Dramatic increase of energy consumption and environmental problems invigorate the development of organic semi-conductive materials to substitute for the conventional inorganic materials in the application of photovoltaic and light-emitting devices. In view of the merits of low driving voltage, high power conversion efficiency, large-area fabrication of thin and light organic films as well as saturated emission, organic light-emitting diodes (OLEDs) have received much more consideration by scientists in the past two decades. And even out of laboratory, the OLEDs are popular among the commercial electronic products for solid-state displays and illumination. Generally, three primary RGB emitters, involving red (R), green (G) and blue (B), are footstones to achieve solid-state displays and illumination because the spectra by compositing RGB emissions match very well with the solar spectrum. Also, the combination of two complementary luminophors, blue and orange or yellow is an alternative approach to simulate the solar spectrum for white light illumination. Except for the full-color light-emitting materials for solid-state displays and illumination, near infrared (NIR) organics are of great importance for applications in information-secured devices, communications, biosensors, and phototherapy. To date, uncountable research works focusing on the emitters for full-color emissions have demonstrated their synthesis, photophysical properties and OLED application, which shows enough efficiency and stability to commercial utility. However, there are still three challenging issues which are needed to be handled urgently. Firstly, the lack of efficient deep blue emitters makes the external quantum efficiency (EQE) of deep blue OLEDs around 10% when the Commission Internationale de l'Éclairage (CIE) coordinates of y is smaller than 0.1. On the one hand it is difficult to achieve the deep blue emitters with extremely broad energy gap between the highest occupied molecular orbital (HOMO) and lowest unoccupied molecular orbital (LUMO). On the other hand the triplet and frontier energy levels of the host, electron transporting layer (ETL) and hole transporting layer (HTL) in the device are required to well match with that of the emitters. Secondly, high energy in the emissive layer (EML) of deep blue OLEDs may degrade the materials used inside the EML, resulting in their short lifetimes. Thirdly, by comparison with other colors, the investigations of NIR emitters, such as their preparation, property study and device fabrications are sparse.;By harvesting both 25% singlet and 75% triplet excited states, iridium(III) [Ir(III)] complexes have been proven to be one of the best candidates to achieve highly efficient phosphorescent OLEDs (PHOLEDs) for solid-state displays and illumination. Herein, based on Ir(III) complexes, 18 phosphors were synthesized to achieve a widely tunable phosphorescence from deep blue to NIR. In this thesis, their synthesis were fully characterized by NMR spectroscopy, mass spectrometry and X-ray crystallography. Further investigations on the photophysical, electrochemical and thermal properties reveal that these phosphors have the possibility of device fabrication. And rational design of device architectures afford the OLEDs with high efficiencies.;Firstly, N-heterocyclic carbene ligands (CˆC:) were used to elevate the LUMO of phosphors (Ir1-Ir7), resulting in true and deep blue emission spanning from 420 to 450 nm. Secondly, the widely tunable phosphorescence from 470 to 614 nm was accomplished by using polyfluorinated 2-phenylpyridine (CˆN) derivatives as cyclometallated ligands of Ir(III) complexes (Ir10-Ir17). Interestingly, electron-withdrawing trifluoromethyl (CF3) group on the phenyl ring of CˆN-type ligands results in significantly red-shifted emissions of Ir(III) complexes, which distinguishes with the blue-shift effect of fluoride approach. Lastly, by comparison with the reported literature on NIR Ir(III) phosphors with extensive conjugation, the addition of slight conjugation but electron-withdrawing moieties onto the pyridyl ligands is a powerful and convenient avenue to tune the phosphorescence of Ir(III) phosphor into the NIR region, emitting at 729 nm.;Meanwhile, the deepest blue OLED made from Ir1 showed a peak EQE of 7.1% with CIE of (0.16, 0.11). And the best deep blue OLEDs made from Ir7 by using single and double electroluminescent (EL) units gave the highest EQE of 19.0% and 31.5% with CIE coordinates of (0.15, 0.19) and (0.15, 0.22), respectively. Such high efficiencies are comparable to and even better than the currently reported deep blue PHOLEDs. Also, the sky blue, green, yellow, orange, red and NIR PHOLEDs fabricated from Ir10, Ir13, Ir15, Ir16, Ir17 and Ir18 afforded the maximum EQE of 11.2%, 20.1%, 15.4%, 9.9%, 6.8% and 4.0%, respectively. By stacking RGB EML, the white PHOLED (PHWOLED) made by Ir1, Ir13 and Ir17 gave a peak EQE of 16.0% and CIE of (0.36, 0.47).;All in all, this thesis has successfully combined the materials synthesis and devices design to achieve efficient full-color and NIR PHOLEDs which are of great interest for solid-state displays and illumination. These works have a great significance in terms of the improvement of efficiency and stability of deep blue OLEDs as well as simplifying the synthesis methods to prepare highly efficient NIR Ir(III) phosphors.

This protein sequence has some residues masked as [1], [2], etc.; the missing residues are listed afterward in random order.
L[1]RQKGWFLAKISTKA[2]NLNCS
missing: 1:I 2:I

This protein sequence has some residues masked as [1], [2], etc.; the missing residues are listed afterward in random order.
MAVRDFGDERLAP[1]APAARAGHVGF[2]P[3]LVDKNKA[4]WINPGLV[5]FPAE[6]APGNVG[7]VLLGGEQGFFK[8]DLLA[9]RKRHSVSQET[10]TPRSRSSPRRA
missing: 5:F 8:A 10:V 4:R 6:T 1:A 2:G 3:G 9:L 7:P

|Date of Award||22 Mar 2018|
|Supervisor||Wai Yeung WONG (Supervisor)|
- Light emitting diodes Materials.